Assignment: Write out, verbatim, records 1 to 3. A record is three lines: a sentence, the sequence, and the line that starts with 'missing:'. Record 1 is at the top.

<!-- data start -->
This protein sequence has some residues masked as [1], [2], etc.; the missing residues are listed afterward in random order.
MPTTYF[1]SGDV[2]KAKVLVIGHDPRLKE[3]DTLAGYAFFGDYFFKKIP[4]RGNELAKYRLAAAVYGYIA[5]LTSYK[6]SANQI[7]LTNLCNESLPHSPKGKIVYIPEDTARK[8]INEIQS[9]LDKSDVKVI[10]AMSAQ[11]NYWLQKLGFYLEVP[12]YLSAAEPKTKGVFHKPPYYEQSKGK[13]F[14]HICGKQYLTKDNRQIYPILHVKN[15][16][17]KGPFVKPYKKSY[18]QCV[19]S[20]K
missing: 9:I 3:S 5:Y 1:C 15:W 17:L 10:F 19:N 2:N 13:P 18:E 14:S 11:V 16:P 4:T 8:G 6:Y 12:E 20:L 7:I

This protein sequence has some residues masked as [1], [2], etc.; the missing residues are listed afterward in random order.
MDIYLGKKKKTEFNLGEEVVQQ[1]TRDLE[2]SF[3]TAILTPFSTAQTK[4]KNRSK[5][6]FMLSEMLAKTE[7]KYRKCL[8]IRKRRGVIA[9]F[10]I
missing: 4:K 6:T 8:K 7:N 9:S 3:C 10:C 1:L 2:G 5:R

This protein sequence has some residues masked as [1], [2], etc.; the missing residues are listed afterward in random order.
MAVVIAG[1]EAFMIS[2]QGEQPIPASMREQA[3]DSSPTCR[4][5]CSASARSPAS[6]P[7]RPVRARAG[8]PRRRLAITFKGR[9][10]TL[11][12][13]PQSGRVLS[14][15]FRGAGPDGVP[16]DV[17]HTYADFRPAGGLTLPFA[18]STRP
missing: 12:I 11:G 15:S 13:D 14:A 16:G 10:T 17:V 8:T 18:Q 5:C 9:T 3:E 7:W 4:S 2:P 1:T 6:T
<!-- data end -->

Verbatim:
This protein sequence has some residues masked as [1], [2], etc.; the missing residues are listed afterward in random order.
MPTTYF[1]SGDV[2]KAKVLVIGHDPRLKE[3]DTLAGYAFFGDYFFKKIP[4]RGNELAKYRLAAAVYGYIA[5]LTSYK[6]SANQI[7]LTNLCNESLPHSPKGKIVYIPEDTARK[8]INEIQS[9]LDKSDVKVI[10]AMSAQ[11]NYWLQKLGFYLEVP[12]YLSAAEPKTKGVFHKPPYYEQSKGK[13]F[14]HICGKQYLTKDNRQIYPILHVKN[15][16][17]KGPFVKPYKKSY[18]QCV[19]S[20]K
missing: 9:I 3:S 5:Y 1:C 15:W 17:L 10:F 19:N 2:N 13:P 18:E 14:S 11:V 16:P 4:T 8:G 6:Y 12:E 20:L 7:I

This protein sequence has some residues masked as [1], [2], etc.; the missing residues are listed afterward in random order.
MDIYLGKKKKTEFNLGEEVVQQ[1]TRDLE[2]SF[3]TAILTPFSTAQTK[4]KNRSK[5][6]FMLSEMLAKTE[7]KYRKCL[8]IRKRRGVIA[9]F[10]I
missing: 4:K 6:T 8:K 7:N 9:S 3:C 10:C 1:L 2:G 5:R

This protein sequence has some residues masked as [1], [2], etc.; the missing residues are listed afterward in random order.
MAVVIAG[1]EAFMIS[2]QGEQPIPASMREQA[3]DSSPTCR[4][5]CSASARSPAS[6]P[7]RPVRARAG[8]PRRRLAITFKGR[9][10]TL[11][12][13]PQSGRVLS[14][15]FRGAGPDGVP[16]DV[17]HTYADFRPAGGLTLPFA[18]STRP
missing: 12:I 11:G 15:S 13:D 14:A 16:G 10:T 17:V 8:T 18:Q 5:C 9:T 3:E 7:W 4:S 2:P 1:T 6:T